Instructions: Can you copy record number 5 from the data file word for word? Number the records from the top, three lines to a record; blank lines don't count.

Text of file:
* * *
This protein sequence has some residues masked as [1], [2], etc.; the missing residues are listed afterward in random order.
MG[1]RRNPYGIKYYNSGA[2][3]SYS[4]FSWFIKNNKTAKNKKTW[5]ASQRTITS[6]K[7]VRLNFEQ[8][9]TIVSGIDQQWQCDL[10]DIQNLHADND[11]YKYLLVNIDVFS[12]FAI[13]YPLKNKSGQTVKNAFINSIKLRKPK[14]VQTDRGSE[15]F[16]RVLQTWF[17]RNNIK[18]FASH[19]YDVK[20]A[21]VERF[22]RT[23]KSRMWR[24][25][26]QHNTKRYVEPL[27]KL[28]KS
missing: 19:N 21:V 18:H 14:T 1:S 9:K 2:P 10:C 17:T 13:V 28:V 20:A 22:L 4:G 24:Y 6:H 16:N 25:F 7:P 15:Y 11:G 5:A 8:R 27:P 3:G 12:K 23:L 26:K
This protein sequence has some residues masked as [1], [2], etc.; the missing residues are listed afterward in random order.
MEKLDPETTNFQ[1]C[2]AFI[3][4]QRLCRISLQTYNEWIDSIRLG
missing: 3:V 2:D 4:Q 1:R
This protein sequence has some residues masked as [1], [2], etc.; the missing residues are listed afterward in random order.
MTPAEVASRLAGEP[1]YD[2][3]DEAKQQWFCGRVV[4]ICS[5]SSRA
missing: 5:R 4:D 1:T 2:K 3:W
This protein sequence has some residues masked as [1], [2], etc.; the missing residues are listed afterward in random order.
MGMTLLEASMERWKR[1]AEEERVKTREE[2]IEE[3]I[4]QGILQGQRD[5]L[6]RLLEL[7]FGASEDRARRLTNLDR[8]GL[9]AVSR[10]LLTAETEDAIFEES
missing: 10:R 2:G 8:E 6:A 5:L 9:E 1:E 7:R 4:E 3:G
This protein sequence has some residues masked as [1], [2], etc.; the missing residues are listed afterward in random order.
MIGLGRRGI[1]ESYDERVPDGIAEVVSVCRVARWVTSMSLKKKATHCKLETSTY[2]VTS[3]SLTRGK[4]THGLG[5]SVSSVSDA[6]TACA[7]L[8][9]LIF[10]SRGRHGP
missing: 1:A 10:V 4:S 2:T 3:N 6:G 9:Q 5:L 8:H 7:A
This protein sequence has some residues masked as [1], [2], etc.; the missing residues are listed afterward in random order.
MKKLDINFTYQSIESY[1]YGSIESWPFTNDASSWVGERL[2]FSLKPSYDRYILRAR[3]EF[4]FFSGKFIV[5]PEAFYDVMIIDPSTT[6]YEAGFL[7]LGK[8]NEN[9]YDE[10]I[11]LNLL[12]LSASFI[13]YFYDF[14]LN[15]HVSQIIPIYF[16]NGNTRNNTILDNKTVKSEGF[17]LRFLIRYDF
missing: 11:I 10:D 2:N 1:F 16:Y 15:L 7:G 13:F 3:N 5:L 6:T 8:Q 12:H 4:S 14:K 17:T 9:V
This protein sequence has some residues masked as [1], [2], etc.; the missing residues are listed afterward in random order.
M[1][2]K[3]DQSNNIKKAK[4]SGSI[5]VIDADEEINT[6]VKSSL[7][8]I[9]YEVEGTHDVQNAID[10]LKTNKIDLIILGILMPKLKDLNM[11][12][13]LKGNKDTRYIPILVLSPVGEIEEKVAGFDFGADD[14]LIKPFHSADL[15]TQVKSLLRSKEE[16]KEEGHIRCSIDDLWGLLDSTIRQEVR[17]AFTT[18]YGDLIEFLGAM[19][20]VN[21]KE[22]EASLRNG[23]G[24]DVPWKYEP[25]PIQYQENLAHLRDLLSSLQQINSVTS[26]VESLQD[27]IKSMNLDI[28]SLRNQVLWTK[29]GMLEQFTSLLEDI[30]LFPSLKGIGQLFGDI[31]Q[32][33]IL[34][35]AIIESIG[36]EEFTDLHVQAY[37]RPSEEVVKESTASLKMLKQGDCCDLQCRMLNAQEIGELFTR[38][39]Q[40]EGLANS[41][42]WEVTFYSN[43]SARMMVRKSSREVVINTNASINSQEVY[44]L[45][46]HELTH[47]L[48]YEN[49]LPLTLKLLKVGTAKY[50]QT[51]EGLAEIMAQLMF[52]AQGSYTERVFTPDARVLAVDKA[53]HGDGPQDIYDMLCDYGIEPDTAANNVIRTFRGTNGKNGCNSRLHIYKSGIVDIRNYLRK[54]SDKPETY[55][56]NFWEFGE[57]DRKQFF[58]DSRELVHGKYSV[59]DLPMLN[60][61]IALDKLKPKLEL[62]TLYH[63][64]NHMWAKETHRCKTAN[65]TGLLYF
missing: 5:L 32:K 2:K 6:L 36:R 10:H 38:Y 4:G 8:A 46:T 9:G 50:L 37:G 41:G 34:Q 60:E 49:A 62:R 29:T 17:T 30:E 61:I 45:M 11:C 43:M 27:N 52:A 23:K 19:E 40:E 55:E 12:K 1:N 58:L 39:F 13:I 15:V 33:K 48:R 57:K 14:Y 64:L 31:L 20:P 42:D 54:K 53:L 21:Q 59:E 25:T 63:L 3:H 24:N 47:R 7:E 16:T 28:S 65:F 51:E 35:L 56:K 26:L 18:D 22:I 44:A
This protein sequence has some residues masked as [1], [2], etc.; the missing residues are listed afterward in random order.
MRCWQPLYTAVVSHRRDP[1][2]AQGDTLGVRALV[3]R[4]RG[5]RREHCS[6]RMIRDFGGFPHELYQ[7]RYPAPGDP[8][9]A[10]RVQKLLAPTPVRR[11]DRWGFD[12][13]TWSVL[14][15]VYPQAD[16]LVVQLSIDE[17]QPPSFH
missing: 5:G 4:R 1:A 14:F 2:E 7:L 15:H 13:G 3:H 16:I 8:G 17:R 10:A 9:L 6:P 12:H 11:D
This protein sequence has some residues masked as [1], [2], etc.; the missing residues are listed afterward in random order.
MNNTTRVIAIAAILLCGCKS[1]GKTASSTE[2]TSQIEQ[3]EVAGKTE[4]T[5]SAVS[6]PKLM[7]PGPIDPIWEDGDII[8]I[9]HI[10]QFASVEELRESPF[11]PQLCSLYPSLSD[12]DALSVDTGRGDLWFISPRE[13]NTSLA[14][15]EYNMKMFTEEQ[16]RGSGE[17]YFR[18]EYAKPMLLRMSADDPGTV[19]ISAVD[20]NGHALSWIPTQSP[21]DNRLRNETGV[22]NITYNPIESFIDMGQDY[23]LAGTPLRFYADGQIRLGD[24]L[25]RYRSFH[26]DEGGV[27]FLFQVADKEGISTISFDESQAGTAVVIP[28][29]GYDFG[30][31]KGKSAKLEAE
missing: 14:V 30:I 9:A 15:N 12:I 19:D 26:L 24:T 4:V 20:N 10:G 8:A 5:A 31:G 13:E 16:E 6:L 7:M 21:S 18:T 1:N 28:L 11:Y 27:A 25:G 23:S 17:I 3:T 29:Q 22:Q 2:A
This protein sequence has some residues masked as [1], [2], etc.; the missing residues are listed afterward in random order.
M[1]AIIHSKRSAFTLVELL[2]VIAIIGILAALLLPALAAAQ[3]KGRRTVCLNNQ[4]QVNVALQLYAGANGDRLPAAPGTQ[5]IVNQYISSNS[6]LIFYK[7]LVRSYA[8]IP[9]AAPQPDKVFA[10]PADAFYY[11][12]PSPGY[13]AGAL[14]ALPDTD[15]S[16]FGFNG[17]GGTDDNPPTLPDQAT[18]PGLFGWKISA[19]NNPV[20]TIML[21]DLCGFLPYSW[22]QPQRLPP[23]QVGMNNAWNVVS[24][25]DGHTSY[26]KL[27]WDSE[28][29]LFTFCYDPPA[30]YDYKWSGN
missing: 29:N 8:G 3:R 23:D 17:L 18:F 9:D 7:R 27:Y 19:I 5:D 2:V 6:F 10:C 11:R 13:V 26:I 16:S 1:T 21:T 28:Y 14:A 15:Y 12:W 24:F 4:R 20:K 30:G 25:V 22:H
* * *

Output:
This protein sequence has some residues masked as [1], [2], etc.; the missing residues are listed afterward in random order.
MIGLGRRGI[1]ESYDERVPDGIAEVVSVCRVARWVTSMSLKKKATHCKLETSTY[2]VTS[3]SLTRGK[4]THGLG[5]SVSSVSDA[6]TACA[7]L[8][9]LIF[10]SRGRHGP
missing: 1:A 10:V 4:S 2:T 3:N 6:G 9:Q 5:L 8:H 7:A